An accountant makes a tool purchase
I have been working wood since I was about 15 years old, when I sectioned off a tiny corner of my parents’ dingy, unfinished basement.
The only machine I had was my dad’s table saw, which once belonged to my grandfather when he was a carpenter decades earlier. It was about the size of today’s jobsite saws, but it was underpowered, the rip fence was constantly misaligned and moved during cuts, and the blade was rusty and dull. I didn’t even know I could get a new blade for it or even sharpen the existing blade at that point. There was tension on the drive belt strictly due to the weight of the motor cantilevered away from the machine.
I had my grandfather’s old hand planes (which I’ve written about earlier: My grandfather’s Stanley 9 1/2 block plane and Beautiful old tools) but didn’t know how to use them. My dad had a few home improvement tools: a hand drill so powerful, large and heavy you had to be incredibly careful while using it or it would tear your arms off; a hand drill that was much smaller and lighter, yet you still had to have a well thought-out plan when you pulled that trigger; a mitre saw so cheap and poorly made you could flex just about any part of it with a bit of hand pressure; and a pair of flimsy, rusty 24″ bar clamps. Kicking around in an old wooden toolbox were miscellaneous hammers, screwdrivers, chisels (not surprisingly, they were very dull), wrenches and a few other things. My dad had a surprising number of hand saws, such as a hack saw, a larger rip and cross-cut saw, a coping saw, a keyhole saw and a fairly nice dovetail saw. Those were the tools I had at my disposal.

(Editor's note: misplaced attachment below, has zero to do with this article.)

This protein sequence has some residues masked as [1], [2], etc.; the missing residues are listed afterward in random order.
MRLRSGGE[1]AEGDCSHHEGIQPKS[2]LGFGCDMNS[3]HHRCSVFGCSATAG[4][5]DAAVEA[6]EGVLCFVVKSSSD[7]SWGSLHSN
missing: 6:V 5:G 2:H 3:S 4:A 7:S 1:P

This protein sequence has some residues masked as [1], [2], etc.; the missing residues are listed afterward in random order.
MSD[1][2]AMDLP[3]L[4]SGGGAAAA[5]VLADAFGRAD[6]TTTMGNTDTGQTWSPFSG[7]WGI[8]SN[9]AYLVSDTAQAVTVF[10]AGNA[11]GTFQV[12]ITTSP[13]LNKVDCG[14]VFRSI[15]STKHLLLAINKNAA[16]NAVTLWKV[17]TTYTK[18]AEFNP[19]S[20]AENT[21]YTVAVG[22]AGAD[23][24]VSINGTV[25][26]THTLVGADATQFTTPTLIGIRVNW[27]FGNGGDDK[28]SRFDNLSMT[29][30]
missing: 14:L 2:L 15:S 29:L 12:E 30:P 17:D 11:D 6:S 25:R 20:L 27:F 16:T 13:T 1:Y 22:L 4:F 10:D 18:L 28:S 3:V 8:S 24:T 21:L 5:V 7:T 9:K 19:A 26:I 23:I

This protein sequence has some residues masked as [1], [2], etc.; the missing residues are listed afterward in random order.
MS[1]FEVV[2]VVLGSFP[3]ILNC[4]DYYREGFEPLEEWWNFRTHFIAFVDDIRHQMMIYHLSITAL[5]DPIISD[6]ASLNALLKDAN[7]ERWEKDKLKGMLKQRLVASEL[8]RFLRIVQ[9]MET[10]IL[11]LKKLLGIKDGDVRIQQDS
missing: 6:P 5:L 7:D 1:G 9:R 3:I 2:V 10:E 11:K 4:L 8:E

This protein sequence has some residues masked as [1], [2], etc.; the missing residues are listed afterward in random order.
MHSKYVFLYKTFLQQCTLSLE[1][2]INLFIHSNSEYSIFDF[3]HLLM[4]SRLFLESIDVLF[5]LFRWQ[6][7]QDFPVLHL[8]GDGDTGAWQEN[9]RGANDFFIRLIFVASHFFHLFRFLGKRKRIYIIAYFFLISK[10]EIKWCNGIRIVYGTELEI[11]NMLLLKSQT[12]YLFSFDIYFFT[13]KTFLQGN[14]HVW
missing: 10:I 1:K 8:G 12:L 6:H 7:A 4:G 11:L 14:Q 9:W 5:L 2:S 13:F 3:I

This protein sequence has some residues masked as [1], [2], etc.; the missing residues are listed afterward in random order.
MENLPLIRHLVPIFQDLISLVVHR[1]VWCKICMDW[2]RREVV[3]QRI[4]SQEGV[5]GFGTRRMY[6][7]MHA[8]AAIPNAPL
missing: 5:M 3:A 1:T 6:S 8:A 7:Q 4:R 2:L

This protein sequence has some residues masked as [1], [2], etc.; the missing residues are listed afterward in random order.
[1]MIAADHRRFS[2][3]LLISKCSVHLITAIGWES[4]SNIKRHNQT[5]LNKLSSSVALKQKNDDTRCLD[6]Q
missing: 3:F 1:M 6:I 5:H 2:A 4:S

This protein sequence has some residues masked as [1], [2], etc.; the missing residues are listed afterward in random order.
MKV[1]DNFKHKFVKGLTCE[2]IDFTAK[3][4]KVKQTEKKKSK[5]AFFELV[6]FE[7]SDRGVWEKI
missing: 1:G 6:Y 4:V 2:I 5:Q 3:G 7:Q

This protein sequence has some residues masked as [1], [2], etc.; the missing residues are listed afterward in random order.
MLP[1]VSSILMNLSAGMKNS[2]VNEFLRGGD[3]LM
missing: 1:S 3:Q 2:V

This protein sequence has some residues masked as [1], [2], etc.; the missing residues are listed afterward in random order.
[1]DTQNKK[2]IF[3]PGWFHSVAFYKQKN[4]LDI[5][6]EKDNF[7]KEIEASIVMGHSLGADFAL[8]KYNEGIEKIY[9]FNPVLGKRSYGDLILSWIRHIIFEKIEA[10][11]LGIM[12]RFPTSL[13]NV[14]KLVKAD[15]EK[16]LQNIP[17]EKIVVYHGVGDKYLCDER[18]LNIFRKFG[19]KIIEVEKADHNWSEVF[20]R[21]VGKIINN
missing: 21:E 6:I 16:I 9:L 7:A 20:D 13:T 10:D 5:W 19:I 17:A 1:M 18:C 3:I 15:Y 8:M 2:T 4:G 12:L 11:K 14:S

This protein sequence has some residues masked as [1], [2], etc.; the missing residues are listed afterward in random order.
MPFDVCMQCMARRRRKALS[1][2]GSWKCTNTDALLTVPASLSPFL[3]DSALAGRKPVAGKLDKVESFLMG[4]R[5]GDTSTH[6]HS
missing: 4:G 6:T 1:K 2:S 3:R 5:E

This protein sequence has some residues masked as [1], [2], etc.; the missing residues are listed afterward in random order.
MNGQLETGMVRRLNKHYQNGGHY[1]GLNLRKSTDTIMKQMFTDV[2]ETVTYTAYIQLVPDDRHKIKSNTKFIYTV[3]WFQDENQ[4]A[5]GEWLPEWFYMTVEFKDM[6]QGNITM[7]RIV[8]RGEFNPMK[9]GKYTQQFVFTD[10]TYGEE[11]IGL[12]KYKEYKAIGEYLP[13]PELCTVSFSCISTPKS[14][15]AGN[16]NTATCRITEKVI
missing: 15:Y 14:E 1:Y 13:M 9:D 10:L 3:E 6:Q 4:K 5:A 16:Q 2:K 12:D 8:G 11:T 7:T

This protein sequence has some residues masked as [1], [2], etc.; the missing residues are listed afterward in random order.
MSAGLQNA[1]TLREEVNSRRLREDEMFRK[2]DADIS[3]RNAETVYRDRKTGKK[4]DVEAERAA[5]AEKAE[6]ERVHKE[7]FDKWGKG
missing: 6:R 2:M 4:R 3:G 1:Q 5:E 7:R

At that point, getting a new tool was a lavish affair. Just one tool could open up a wide range of possibilities. A router would have blown my mind. Think of all the decorative and joinery options I would have gained by having one of these magic gizmos at my disposal. A small bandsaw would have allowed me to rough cut solid wood lumber and add curves to my projects. A cordless drill would have untethered me from the electrical outlet and given me a safe option for boring holes of all sizes.
This drill was part of the small tool collection my dad had when I started to work wood. It's an understatement to say it had a lot of torque. I could disassemble a century-old locomotive with my dad’s drill, as long as I had a small team of strongmen to stop the drill from spinning when that trigger was pulled.
So, what tool was next?
I honestly can’t remember what tool I bought first, but it wasn’t any of those mentioned above. My dad was an accountant and considered his purchases very carefully. Flashy bells and whistles didn’t trick him. Anything large and expensive was to be researched to the point of nearly wanting to give up woodworking altogether. Practicality was of utmost importance, followed very closely by overall cost. Cool factor was never discussed.
Solid Tools – This PET drill has been around for a long time. It’s heavier than it looks.
I had virtually no money, so it really was up to me to talk my dad into buying a tool, and that was no easy task. I had to speak to him on his level and address the following questions I knew he would have before he could ask them. How much time would a new tool save us? How long would this tool last? How crucial was it to completing the next woodworking project either of us would tackle? Was there a possibility of completing that project with another tool instead, even if the project took longer and didn’t turn out quite as well? These questions were just starting points to making my accountant father open his wallet.
#68 Dovetail Saw – Also referred to as a Gent’s saw today, this dovetail saw, made by Henry Disston and Sons, had a turned handle that I epoxied back in place about 30 years ago. I made the pine case to store it in. It could use a sharpening.